"Describes the brutal, barbarous treatment of the Western Allied POWs by the Japanese. One-third of the 140,000 POWs captured by the Japanese did not survive captivity. This book is a well-reasarched account that goes into great detail on the hellish camps and atrocities, and includes many personal stories from the POWs."
"Chuikov led the 62nd Army at Stalingrad, whose mission was to defend the city at all costs. Although heavily communist in tone, this is probably the best book on the battle of Stalingrad from the Soviet side by a key participant. While some of his facts about the German side are exaggerated and Soviet losses perhaps understated, his memoir has withstood scrutiny from Western historians."
"Along with "Scorched Earth", this is a classic history of the Eastern Front, although slightly biased toward the German side. Written over 40 years ago, it still holds up well today. I include the book partly for sentimental reasons, as it was one of the first books I read about the Eastern Front, and it really opened my eyes toward that titanic struggle."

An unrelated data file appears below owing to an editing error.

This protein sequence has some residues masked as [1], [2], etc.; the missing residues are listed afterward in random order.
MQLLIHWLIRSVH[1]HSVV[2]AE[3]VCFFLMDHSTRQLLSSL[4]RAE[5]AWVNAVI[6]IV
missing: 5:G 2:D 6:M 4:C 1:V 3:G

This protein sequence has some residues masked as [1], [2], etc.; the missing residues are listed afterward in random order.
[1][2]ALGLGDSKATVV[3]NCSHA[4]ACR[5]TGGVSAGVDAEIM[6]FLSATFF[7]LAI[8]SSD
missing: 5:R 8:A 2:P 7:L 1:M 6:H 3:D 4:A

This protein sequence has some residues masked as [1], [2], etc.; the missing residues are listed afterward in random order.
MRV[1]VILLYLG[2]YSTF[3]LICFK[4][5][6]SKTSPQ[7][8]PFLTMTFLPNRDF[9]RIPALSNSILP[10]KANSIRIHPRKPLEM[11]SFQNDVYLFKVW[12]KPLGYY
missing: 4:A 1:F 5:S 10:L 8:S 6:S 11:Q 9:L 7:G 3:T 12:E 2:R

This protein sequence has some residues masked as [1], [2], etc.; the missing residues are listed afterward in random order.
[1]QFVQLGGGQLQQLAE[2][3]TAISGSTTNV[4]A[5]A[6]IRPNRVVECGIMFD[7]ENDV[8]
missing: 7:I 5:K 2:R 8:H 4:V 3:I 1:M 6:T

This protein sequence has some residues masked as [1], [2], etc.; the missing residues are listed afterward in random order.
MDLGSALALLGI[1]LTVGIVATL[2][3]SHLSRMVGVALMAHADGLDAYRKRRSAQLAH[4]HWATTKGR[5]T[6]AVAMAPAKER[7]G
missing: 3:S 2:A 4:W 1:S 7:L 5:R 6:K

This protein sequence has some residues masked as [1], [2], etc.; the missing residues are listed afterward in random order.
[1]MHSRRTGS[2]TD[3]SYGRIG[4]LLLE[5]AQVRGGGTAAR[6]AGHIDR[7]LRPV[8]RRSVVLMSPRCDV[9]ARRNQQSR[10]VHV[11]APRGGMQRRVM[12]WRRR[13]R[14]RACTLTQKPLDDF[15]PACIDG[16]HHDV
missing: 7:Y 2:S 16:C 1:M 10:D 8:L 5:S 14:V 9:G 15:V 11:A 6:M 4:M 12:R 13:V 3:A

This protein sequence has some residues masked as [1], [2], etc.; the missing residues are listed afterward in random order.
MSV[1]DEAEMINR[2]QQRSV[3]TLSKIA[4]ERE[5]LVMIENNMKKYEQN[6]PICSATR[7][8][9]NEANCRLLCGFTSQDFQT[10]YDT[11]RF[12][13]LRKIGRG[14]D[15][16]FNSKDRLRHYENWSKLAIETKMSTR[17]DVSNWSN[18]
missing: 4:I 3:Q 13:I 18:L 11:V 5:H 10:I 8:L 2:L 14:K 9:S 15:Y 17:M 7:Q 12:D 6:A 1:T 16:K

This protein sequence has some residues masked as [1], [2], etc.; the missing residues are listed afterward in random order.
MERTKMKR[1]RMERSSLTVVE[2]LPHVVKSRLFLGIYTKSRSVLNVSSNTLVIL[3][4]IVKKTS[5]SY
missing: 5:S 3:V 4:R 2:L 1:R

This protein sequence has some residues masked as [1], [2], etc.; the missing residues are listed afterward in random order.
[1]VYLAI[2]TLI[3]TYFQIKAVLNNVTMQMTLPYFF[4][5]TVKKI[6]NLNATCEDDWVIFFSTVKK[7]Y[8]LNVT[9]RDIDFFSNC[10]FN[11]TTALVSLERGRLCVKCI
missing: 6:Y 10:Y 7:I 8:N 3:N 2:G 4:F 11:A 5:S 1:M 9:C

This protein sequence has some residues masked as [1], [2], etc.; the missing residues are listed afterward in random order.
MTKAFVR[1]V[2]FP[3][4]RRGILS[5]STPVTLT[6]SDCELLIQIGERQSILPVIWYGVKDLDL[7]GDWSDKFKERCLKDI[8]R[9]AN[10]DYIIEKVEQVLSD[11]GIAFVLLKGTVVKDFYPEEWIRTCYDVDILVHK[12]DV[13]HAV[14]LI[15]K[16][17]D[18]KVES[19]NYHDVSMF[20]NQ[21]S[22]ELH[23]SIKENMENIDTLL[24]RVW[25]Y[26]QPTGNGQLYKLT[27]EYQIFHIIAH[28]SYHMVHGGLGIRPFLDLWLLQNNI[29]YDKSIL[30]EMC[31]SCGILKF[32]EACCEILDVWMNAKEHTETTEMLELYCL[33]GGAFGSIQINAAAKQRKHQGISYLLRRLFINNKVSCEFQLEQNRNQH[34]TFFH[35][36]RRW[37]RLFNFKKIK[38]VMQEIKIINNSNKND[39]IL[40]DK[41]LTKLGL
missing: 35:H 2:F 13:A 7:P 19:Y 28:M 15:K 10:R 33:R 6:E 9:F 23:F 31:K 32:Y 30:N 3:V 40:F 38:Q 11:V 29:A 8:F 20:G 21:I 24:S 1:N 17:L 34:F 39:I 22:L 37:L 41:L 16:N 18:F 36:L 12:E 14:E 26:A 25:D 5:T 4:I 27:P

"This book deals with Operation Mars, Zhukov's attempt to pinch off the German 9th Army in the Rhzev salient in November-December 1942. Surprisingly, the well-known Operation Uranus counterattack at Stalingrad was actually a strategic deception for this offensive. However, the attack was a complete and bloody failure, and was suppressed until recently. This book is not for the novice."
"This truly classic book tells of Mr. Reid¬ís escapes from German POW camps and attempts to get out of Germany during World War II from his initial capture until he finally succeeded in October 1942. Initially published in 1952, British audiences are more familiar with the book than American ones, as Mr Reid was a British officer. The story is extremely well and humorously told."